By Rick Palsgrove
Groveport City Council is considering a water rate increase in 2019 for customers on the city of Groveport’s water system.
“With expenses continuing to increase due to inflation, a small increase of 3 percent is being recommended for 2019 in order to stay at least current with our balance in the Water Fund,” wrote Groveport City Administrator Marsha Hall in a report to council.
If council approves the proposed Groveport water rate increase, it would become effective with the first billing cycle in 2019 and first be reflected in customers’ April 1, 2019 billing, according to Hall.
When asked what the average dollar amount increase would be for the average water bill, Hall said, “A 3 percent increase would be $8.34, bringing the new average bill for the past 12 months to $286.32.”
There was no Groveport water rate increase in 2018 and the last water rate increase for those on city of Groveport water was a 3 percent hike in 2017.
Part of the city is on the Groveport water system and another part of town is on the Columbus water system. According to Hall, there are 1,213 Groveport water system accounts and 921 Columbus water system accounts in Groveport.
Hall said the City of Columbus Sewer and Water Advisory Board is recommending Columbus City Council enact a 2 percent water rate increase in 2019 for Columbus water customers. Additionally, the city of Columbus provides sanitary sewer service to Groveport and Hall said, “Columbus is currently going through the process of approving a 3 percent sewer usage rate increase for 2019. This will be passed on to all of our customers.”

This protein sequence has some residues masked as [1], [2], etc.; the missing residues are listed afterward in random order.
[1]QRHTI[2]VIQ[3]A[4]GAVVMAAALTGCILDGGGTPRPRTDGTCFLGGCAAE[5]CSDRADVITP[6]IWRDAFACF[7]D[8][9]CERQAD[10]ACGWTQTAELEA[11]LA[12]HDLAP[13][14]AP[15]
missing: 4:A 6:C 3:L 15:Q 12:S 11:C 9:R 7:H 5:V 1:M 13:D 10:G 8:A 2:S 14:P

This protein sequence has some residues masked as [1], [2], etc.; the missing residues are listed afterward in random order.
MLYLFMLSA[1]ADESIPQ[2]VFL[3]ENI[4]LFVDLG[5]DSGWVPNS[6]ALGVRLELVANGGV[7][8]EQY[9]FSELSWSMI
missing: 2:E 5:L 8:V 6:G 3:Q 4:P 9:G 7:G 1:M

In her report to council, Hall noted, “While we are currently holding our own for our projected balance (contingency) in the Water Fund for operations of our water plant, our projected expenses for 2019 are also less than 2018 expenses, so any unforeseen large expense would result in a much lower balance going into 2020.”
Since water expenses for 2019 are projected to be less than in 2018, then why is a water rate increase necessary?
“The projected expenses are lower in 2019 due to a lower estimate of contract services,” said Hall. “As warranties at the new plant drop off, we will have additional maintenance contracts in future years. Ohio Senate Bill 2 now requires that all water systems develop an Asset Management Plan that includes five-year funding to adequately fund our water assets. We will need to have available revenue to cover increased contract services and to cover any emergencies that may arise in the operations of the water system.”
The $2.5 million Groveport water plant opened in 2015. Hall said the water debt is a 30 year debt service.